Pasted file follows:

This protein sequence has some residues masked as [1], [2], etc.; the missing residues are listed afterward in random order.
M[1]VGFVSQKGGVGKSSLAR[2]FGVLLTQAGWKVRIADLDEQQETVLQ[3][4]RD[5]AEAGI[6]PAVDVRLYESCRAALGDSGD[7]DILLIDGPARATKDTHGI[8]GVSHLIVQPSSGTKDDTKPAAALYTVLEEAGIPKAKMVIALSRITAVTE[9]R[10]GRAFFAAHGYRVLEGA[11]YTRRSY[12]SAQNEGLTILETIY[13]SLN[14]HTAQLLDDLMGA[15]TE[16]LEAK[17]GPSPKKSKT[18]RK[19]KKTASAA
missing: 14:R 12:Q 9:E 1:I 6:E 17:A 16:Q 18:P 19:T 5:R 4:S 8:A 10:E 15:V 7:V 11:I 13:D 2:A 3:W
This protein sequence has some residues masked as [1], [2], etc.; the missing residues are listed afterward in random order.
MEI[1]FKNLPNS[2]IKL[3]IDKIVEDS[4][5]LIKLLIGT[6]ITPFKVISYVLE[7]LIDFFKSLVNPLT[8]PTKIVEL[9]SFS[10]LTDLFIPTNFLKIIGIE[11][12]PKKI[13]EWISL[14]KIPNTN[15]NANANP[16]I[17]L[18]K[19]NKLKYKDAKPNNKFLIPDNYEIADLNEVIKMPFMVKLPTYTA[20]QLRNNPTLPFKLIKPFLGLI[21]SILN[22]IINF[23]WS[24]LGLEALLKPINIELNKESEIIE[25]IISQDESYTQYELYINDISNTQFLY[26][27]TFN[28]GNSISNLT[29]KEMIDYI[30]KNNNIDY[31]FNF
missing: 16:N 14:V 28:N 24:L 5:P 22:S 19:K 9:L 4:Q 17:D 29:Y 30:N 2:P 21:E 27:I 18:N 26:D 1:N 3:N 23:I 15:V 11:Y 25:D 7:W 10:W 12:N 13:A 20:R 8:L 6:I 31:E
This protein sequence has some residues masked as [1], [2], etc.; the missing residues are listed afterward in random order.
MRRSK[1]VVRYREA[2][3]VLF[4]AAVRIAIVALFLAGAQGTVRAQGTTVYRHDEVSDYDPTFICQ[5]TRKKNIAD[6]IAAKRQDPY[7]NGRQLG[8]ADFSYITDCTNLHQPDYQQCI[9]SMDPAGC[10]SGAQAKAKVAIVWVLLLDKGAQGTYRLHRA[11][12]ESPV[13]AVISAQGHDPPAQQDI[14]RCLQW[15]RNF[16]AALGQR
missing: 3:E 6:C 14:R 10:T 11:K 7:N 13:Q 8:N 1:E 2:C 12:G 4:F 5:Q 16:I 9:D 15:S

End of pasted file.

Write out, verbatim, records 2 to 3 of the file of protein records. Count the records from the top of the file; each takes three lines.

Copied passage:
This protein sequence has some residues masked as [1], [2], etc.; the missing residues are listed afterward in random order.
MEI[1]FKNLPNS[2]IKL[3]IDKIVEDS[4][5]LIKLLIGT[6]ITPFKVISYVLE[7]LIDFFKSLVNPLT[8]PTKIVEL[9]SFS[10]LTDLFIPTNFLKIIGIE[11][12]PKKI[13]EWISL[14]KIPNTN[15]NANANP[16]I[17]L[18]K[19]NKLKYKDAKPNNKFLIPDNYEIADLNEVIKMPFMVKLPTYTA[20]QLRNNPTLPFKLIKPFLGLI[21]SILN[22]IINF[23]WS[24]LGLEALLKPINIELNKESEIIE[25]IISQDESYTQYELYINDISNTQFLY[26][27]TFN[28]GNSISNLT[29]KEMIDYI[30]KNNNIDY[31]FNF
missing: 16:N 14:V 28:N 24:L 5:P 22:S 19:K 9:L 4:Q 17:D 29:Y 30:N 2:P 21:E 27:I 18:N 26:D 1:N 3:N 23:I 15:V 11:Y 25:D 7:W 10:W 12:N 13:A 20:R 8:L 6:I 31:E
This protein sequence has some residues masked as [1], [2], etc.; the missing residues are listed afterward in random order.
MRRSK[1]VVRYREA[2][3]VLF[4]AAVRIAIVALFLAGAQGTVRAQGTTVYRHDEVSDYDPTFICQ[5]TRKKNIAD[6]IAAKRQDPY[7]NGRQLG[8]ADFSYITDCTNLHQPDYQQCI[9]SMDPAGC[10]SGAQAKAKVAIVWVLLLDKGAQGTYRLHRA[11][12]ESPV[13]AVISAQGHDPPAQQDI[14]RCLQW[15]RNF[16]AALGQR
missing: 3:E 6:C 14:R 10:T 11:K 7:N 13:Q 8:N 1:E 2:C 12:G 4:F 5:Q 16:I 9:D 15:S